In the process of thinking through how to form my boys' attitudes and behaviors towards certain bits of their little anatomies, it seemed to me time to make a shameless attempt to get comments on my blog address our reasoning for choosing not to have them circumcised-- or, as I like to put it, leaving them intact.

We did our research, of course. It didn't really help with the decision making process. When we are talking about hygiene and health, sexuality and aesthetics, there are lots of arguments for circumcision. There are a lot of arguments against it.

Ultimately, our decision was a theological one. We chose to leave our boys intact for the same reason we chose to have them baptized: we are not part of the old covenant; we are part of the new.

The New Testament is full of this idea, but I think Colossians 2 sums it up pretty well:

For in Christ all the fullness of the Deity lives in bodily form, and you have been given fullness in Christ, who is the head over every power and authority. In him you were also circumcised, in the putting off of the sinful nature, not with a circumcision done by the hands of men but with the circumcision done by Christ, having been buried with him in baptism and raised with him through your faith in the power of God, who raised him from the dead. --Colossians 2:9-12

Circumcision was the old sign of membership in God's covenant family; the new sign is baptism in Christ Jesus. Just as the law of Moses dictated that baby boys receive the mark of membership in the covenant family, under the new covenant we baptize our children (all of them! not only boys) as a mark of membership in the new covenant of grace.

Note that the parallel holds up: a baby could be circumcised but fail to keep the covenant when he was grown, thus not fully entering in to his heritage and promise as part of the community. We baptize our children, but expect them to choose a saving relationship with Christ as they mature into adulthood; otherwise the baptism is emptied of its significance.

Right now their baptisms represent the hope and promise of grace. We have left their bodies intact because we believe in the reality of what has been promised: that they have been "sealed by the Holy Spirit in baptism and marked as Christ's own forever."


Kimberly said...

And, also, completely non-theologically, it seems generally unnecessary in our Western culture of (general) hygiene, to do that to a tiny baby.

But what do I know. I am a girl.

Agree totally on the theological basis. AND, like many of the OT "laws", they seemed to have a great deal to do with health and welfare, which maybe was why God gave them to His people. To protect them.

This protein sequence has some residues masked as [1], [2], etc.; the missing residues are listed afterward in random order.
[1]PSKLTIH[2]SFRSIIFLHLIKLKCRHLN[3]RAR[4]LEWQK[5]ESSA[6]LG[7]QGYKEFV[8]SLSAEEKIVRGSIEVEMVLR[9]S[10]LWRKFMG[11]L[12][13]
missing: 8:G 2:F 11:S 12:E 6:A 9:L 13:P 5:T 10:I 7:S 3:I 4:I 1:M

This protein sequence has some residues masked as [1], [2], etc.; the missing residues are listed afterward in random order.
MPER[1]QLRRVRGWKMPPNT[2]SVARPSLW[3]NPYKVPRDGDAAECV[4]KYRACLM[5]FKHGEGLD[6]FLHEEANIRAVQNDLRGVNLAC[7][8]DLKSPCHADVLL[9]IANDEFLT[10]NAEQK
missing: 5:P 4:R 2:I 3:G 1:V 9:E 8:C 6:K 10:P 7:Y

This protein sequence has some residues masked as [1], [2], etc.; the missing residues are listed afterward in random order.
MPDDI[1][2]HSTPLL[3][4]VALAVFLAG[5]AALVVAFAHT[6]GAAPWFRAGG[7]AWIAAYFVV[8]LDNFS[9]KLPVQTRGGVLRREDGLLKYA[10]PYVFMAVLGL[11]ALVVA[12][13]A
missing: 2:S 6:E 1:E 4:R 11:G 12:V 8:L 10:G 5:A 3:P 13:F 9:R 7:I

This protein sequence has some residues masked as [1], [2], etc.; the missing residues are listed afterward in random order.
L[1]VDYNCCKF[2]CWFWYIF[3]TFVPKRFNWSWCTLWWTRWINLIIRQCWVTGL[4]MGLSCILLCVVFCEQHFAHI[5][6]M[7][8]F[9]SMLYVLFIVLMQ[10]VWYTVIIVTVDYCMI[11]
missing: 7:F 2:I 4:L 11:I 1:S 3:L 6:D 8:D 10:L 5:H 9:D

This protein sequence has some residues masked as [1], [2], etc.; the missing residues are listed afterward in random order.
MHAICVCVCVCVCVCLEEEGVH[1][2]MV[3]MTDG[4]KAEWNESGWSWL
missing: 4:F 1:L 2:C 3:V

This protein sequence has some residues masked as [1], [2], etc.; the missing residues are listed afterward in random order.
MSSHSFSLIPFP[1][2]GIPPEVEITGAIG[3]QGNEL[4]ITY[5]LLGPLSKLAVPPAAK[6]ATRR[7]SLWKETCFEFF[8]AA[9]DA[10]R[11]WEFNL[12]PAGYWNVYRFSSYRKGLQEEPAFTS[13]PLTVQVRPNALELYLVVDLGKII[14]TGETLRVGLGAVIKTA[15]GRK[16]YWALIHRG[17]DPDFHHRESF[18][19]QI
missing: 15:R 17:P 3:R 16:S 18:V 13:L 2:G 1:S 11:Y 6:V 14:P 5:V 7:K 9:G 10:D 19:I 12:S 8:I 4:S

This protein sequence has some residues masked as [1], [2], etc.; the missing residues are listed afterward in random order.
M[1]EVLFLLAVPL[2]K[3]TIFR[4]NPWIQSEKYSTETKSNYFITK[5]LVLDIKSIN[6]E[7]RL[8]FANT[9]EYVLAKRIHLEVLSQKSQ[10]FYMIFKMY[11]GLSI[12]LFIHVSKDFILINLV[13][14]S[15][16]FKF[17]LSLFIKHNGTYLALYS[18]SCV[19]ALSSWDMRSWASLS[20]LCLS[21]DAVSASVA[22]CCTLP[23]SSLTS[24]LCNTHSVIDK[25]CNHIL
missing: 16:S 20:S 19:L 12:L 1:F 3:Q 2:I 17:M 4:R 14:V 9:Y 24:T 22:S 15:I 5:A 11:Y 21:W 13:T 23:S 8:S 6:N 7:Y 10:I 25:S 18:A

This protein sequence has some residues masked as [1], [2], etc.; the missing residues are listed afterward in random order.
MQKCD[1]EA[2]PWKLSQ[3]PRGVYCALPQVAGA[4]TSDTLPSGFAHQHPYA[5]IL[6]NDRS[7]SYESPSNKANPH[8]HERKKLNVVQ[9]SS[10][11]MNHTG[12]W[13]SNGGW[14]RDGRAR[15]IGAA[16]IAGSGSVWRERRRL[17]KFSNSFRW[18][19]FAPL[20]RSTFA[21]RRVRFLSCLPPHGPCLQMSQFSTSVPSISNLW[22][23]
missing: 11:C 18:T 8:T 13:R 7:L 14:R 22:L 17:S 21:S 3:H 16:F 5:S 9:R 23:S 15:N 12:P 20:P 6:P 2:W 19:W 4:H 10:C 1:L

As a slightly related idea, it might be fun to explore why some of those OT "laws" are preempted by Christ's death and resurrection, like some of the dietary laws, and others aren't, like the 10 commandments. Frankly, I am not sure I can quite articulate the difference.

Ghost Writer said...

Will is also uncut. That decision was not theological for me, but it had everything to do with what I would NOT do if he were a girl. To me, circumcision, whether on a male or female, is genital mutilation. The foreskin is part of his anatomy. Why should I cut it off? All I need to do is show him how to keep himself clean. It shouldn't be a problem.

Veronica MItchell said...

I don't have any strong feelings on the subject, but my husband is strongly opposed to circumcision, so if we had had boys, they would be "intact". It just would not be worth the fight we would have if I suggested anything else.

I'm curious if the recent stats on HIV transmission and circumcision made you question your decision at all.

Julia said...

We are in the no-circumcision camp as well, although so far, with just girl offspring, no opportunity to put it into practice. :)

M. Robert Turnage said...

What you should do is wait until an old man in your tribe gets a vision and decides to go after your kids with a sharp rock. That is the biblical way.

Recovering Sociopath said...

Robb, you nearly made me snort iced coffee out my nose.

Veronica-- not really. The other risk factors for HIV transmission are so much more a part of the constellation, I figure if they're pursuing those behaviors, being uncircumcised will be the last of the things they have to worry about.

Kim Pospisil said...

We went ahead and had our son "cut" but struggled with that decision for all the reasons you wrote about in your blog. Ultimately, we chose circumcision because Daddy is too and we wanted to avoid explaining why he looks different for a while. Ironicly, the procedure didn't fully remove all the skin and the nurses did not want to go back and "redo" it. We're ok with that.

I am very curious about your belief in infant baptism. You were raised SBC, which like many evangelical denominations, speaks against this practice. What conclusions did you make when you shifted away from immersion? I'd love to learn about them.

Kelly @ Love Well said...

Our son is intact.

We made that decision mostly because my husband is intact. (Also because I didn't feel right about inflicting that much pain on a newborn if it wasn't absolutely necessary.)

But I like your reasons better. They are much more spiritual. Can I steal them? ;-)

happygeek said...

What an interesting way of looking at it.
NEVER thought of it that way. On this one, I left it up to my husband (he's the boy, he gets to make tough decisions like that) but I had never considered the old vs. new covanent issue.
Side note, we are not Southern Baptists, but went to the mothership seminary for my hubby's PhD. He almost got thrown out of his class for his "liberal" views of baptism. Liberal meaning "you don't have to put 'em under till they bubble."
It was FUN! He decided not to mention his take on child baptism after that!